It’s Provençal vegetable season. Peppers, eggplants, squash and tomatoes are impossible to miss (and resist) at the farmer’s market. Tables stacked with teetering piles of gypsy, poblano, Hungarian and myriad chile peppers vie for attention, showing off their glorious colors and funky, gnarly shapes. I pass a table of eggplant where shiny black beauties, the sturdy workhorse of the eggplant family, sit proudly with their brethren: skinny, lilac Chinese no thicker than a fat finger, purple and white zebra-striped Sicilian, baby ball-shaped Thai.  It’s impossible not to pick up too many, simply because they look so pretty. At home, I fill my refrigerator with as much as I can fit and save the prettiest to display in baskets and bowls on our tables.  The challenge is to remember to eat them.

Provençal Salmon Couscous

Any vegetable that you like to roast will work with this recipe, but it’s especially delicious with late summer veggies. Feel free to mix and match to your taste. I roast the vegetables separately from the salmon (except the leek) so that they won’t absorb too much fish flavor while cooking.

Serves 4.

4 thin, small Chinese eggplant, sliced diagonally, 1/2-inch thick (or one medium dark beauty eggplant, cut in 3/4-inch chunks
1 poblano pepper, stemmed and seeded, halved, thinly sliced
1 sweet red bell pepper (or other peppers you might like), stemmed and seeded, halved, thinly sliced
1 cup small cherry tomatoes
2 garlic cloves, minced
Extra-virgin olive oil
Salt
Freshly ground black pepper

1 large leek, white and pale green parts sliced 1/2-inch thick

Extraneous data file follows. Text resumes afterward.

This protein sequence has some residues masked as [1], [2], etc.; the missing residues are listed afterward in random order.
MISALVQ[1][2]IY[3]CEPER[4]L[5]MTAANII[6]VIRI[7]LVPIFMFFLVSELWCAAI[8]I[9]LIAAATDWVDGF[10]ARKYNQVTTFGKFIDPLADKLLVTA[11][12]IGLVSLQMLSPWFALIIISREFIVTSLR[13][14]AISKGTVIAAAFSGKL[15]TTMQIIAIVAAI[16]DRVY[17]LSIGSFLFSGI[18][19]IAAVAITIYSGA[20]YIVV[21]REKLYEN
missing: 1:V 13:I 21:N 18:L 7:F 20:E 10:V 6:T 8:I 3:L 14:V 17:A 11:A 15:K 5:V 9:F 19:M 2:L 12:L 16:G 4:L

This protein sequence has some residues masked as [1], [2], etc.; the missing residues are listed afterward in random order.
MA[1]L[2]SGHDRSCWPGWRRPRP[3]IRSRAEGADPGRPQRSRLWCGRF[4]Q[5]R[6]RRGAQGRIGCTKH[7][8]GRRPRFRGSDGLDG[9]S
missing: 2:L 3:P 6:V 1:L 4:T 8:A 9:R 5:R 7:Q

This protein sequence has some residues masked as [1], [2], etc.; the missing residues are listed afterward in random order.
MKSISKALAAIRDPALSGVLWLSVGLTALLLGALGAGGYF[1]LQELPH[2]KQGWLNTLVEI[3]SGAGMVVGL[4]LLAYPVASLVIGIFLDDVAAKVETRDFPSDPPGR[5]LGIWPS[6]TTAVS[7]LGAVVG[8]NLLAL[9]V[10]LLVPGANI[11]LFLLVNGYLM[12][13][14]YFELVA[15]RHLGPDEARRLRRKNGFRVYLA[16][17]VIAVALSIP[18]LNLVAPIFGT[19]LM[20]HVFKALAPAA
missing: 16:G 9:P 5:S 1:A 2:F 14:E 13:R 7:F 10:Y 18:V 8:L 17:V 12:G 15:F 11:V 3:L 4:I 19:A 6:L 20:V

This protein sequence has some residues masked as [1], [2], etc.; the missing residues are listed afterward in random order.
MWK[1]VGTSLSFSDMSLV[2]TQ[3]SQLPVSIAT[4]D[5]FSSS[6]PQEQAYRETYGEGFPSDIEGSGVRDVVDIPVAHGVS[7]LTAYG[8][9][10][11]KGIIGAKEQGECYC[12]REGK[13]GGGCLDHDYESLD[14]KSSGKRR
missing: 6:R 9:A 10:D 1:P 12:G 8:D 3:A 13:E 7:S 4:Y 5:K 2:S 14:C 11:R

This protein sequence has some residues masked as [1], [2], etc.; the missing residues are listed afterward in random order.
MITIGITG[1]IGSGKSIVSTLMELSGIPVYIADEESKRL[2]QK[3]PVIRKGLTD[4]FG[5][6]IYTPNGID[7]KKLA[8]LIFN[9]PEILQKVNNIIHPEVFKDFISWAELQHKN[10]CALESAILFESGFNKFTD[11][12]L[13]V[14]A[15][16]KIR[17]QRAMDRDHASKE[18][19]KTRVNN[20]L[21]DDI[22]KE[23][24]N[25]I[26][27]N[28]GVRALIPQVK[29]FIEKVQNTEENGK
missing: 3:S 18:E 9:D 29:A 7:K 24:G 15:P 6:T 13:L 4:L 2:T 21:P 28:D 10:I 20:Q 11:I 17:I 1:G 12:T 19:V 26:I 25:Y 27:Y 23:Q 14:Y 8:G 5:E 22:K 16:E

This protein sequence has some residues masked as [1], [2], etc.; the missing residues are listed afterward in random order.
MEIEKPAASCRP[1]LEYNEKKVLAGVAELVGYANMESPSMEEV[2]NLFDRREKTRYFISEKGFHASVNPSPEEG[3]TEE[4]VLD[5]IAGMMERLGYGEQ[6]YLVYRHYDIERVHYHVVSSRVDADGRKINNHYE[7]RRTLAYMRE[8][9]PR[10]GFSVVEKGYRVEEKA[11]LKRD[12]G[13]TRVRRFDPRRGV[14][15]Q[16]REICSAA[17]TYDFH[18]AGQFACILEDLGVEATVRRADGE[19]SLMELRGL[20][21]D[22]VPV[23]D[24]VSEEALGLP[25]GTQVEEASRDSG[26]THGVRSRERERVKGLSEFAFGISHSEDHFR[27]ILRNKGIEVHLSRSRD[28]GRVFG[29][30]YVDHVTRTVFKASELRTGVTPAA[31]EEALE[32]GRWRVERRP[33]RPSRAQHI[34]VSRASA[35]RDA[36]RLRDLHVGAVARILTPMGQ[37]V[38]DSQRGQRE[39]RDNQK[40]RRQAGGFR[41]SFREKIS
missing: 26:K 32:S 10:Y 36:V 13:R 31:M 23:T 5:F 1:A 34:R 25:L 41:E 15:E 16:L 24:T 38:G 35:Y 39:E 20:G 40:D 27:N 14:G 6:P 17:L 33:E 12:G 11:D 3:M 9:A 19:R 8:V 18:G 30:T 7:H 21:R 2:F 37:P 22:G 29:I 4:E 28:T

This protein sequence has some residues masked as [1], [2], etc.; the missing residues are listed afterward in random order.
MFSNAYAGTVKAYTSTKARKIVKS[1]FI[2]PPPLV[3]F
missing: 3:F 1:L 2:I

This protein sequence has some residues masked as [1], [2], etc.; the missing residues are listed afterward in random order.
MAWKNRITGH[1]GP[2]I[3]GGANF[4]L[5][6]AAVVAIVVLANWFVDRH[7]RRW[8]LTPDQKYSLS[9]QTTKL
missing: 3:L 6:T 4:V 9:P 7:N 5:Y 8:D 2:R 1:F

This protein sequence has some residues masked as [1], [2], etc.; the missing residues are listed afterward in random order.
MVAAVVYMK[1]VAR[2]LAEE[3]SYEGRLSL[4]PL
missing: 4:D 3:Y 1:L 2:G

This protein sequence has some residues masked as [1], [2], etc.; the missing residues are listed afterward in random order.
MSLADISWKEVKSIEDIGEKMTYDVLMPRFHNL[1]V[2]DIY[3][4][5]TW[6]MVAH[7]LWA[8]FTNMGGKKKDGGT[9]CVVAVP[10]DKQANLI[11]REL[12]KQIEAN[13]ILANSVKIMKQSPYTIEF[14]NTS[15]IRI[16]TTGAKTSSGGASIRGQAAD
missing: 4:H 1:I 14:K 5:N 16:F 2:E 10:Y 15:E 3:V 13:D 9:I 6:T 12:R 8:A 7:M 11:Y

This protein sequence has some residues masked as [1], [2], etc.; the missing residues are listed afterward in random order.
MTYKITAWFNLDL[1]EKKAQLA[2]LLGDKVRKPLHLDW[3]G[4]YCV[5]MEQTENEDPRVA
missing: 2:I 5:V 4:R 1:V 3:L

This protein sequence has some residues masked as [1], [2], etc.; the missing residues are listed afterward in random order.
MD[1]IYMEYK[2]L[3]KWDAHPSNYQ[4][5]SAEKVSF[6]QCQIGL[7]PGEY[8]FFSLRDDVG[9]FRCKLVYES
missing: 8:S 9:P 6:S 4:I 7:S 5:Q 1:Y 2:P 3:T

4 salmon fillets, 6 to 8 ounces each
2 tablespoons, plus 1/4 cup fresh lemon juice
1 tablespoon Sriracha

1 1/2 cups couscous
1 1/4 cups hot water
4 scallions, white parts removed (save for another use), green parts thinly sliced

Prepare:
Heat oven to 375 F (190 C). Toss eggplant, peppers, tomatoes and garlic in a bowl with 2 tablespoons olive oil, 1 teaspoons salt and 1 teaspoon black pepper. Transfer to a baking dish. Bake in oven until vegetables are tender and slightly colored, 45 minutes.

Place leeks in a rectangular baking dish. Nestle the salmon filets between the leeks. Whisk 2 tablespoons olive oil, 2 tablespoons lemon juice, Sriracha, 1/2 teaspoon salt, 1/2 teaspoon black pepper in a small bowl. Drizzle over fish and leeks. Using your hands, gently turn the fish and leeks to coat. Place in same oven with the vegetables. Bake until salmon is just cooked through and beginning to color on top, about 30 minutes.

While the salmon is baking, prepare the couscous. Place couscous in a large bowl. Pour hot water over. Add 1/4 cup lemon juice, 2 tablespoons olive oil, 1 teaspoon salt and 1/2 teaspoon black pepper. Stir once or twice. Cover and set aside until liquid is absorbed and couscous is tender, 10 to 15 minutes. Fluff with fork. Stir in scallions.